Results 1 to 2 of 2

Math Help - Sum of first m terms of a combinatorial number

  1. #1
    Newbie
    Joined
    Jan 2013
    From
    Atlanta, GA
    Posts
    1

    Sum of first m terms of a combinatorial number

    Dear Math Help Forum,


    I have a tricky problem that I hope one of you can help me with. (It's for a personal project, nothing to do with school.) I'm looking for a closed-form expression for the sum of the first through m-th terms of a combinatorial number. For those of you unfamiliar with combinatorial numbers, here's some useful reading: http://en.wikipedia.org/wiki/Combina..._number_system


    Basically, the idea is this: for any non-negative integers k, and b, we can express the value of b as a sum of k terms of the form \binom{r_1}{k}+\binom{r_2}{k-1}+\binom{r_3}{k-2}... \binom{r_k}{1}. For every t and s where t and s are non-negative integers such that t<s \leq k, it will be the case that r_t>r_s (this is just true by the definition of a combinatorial number).


    For example, for k=5, we can express the number 36 as \binom{7}{5}+\binom{6}{4}+\binom{2}{3}+\binom{1}{2  }+\binom{0}{1}.


    Now, the sum of all five of these terms will be 36. But suppose I just want, say, the sum of the first two terms, four terms, or any arbitrary number of terms, and I don't want to exhaustively find every term and add all of them up. The question, then is this: given k, b, and m, where k is the total number of terms in the combinatorial number, b is the value of the combinatorial number, and m is the number of terms (starting with the first term) that we want to sum, what is the closed-form expression for the sum of those terms?


    Admittedly, I am not certain that a closed-form expression even exists. If you can think of a reason why there might not be a closed-form expression for the above, please share it. In the eventuality that there is no closed-form expression, if you can think of a fast algorithm to find such a sum--something faster than just adding the terms individually--that would be helpful, too.
    Last edited by QuirinusQuirrell; January 7th 2013 at 07:04 PM.
    Follow Math Help Forum on Facebook and Google+

  2. #2
    Junior Member
    Joined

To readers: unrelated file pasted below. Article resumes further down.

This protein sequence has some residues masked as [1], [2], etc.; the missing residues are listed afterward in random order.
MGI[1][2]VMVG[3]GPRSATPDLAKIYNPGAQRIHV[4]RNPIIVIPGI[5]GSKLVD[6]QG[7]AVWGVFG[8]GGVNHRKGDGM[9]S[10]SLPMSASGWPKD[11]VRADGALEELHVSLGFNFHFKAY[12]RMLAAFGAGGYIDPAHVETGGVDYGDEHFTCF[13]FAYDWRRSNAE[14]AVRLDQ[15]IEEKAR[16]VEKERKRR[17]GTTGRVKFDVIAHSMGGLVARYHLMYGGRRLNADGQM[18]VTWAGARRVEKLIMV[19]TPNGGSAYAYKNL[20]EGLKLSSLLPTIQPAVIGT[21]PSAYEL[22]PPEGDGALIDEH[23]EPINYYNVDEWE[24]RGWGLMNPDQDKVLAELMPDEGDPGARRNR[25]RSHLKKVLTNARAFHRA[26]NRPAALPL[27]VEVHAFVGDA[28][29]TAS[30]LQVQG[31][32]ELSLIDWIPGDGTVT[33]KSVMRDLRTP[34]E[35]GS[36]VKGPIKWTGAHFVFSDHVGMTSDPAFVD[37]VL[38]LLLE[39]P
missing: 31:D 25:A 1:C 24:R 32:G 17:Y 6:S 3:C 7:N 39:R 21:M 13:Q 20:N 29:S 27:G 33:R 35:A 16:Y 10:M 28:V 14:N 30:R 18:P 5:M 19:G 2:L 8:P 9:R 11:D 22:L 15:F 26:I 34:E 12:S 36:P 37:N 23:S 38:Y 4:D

Feb 2009
    From
    London
    Posts
    39
    Thanks
    1

    Re: Sum of first m terms of a combinatorial number

    Hello,

    I came across something like this during my degree and I know of a way to show that any positive integer m can be written uniquely in the form

    {m_r\choose r} +{m_{r-1}\choose r-1}+...+{m_s\choose s},

    where m_r>m_{r-1}>\cdots>m_s>0 and r\geqslant s\geqslant 1.

    The fact that each integer can be written uniquely in such a way implies to me that no such closed form expression could exist, since a closed expression could be re-written in many different ways. I don't know if this helps at all, but I can try to reproduce the proof if you'd like.
    Follow Math Help Forum on Facebook and Google+

Similar Math Help Forum Discussions

  1. Laurent Series and Number of Terms
    Posted in the Differential Geometry Forum
    Replies: 2
    Last Post: October 28th 2010, 12:56 PM
  2. number of terms in taylor series
    Posted in the Algebra Forum
    Replies: 0
    Last Post: October 14th 2010, 05:52 AM
  3. Number of Terms in an Arithmetic Sequence
    Posted in the Algebra Forum
    Replies: 1
    Last Post: October 17th 2009, 06:28 AM
  4. Help with Find the Number of Terms
    Posted in the Discrete Math Forum
    Replies: 1
    Last Post: October 12th 2009, 09:24 AM
  5. number of terms for approximation
    Posted in the Calculus Forum
    Replies: 2
    Last Post: April 24th 2009, 10:33 AM

Search Tags


/mathhelpforum @mathhelpforum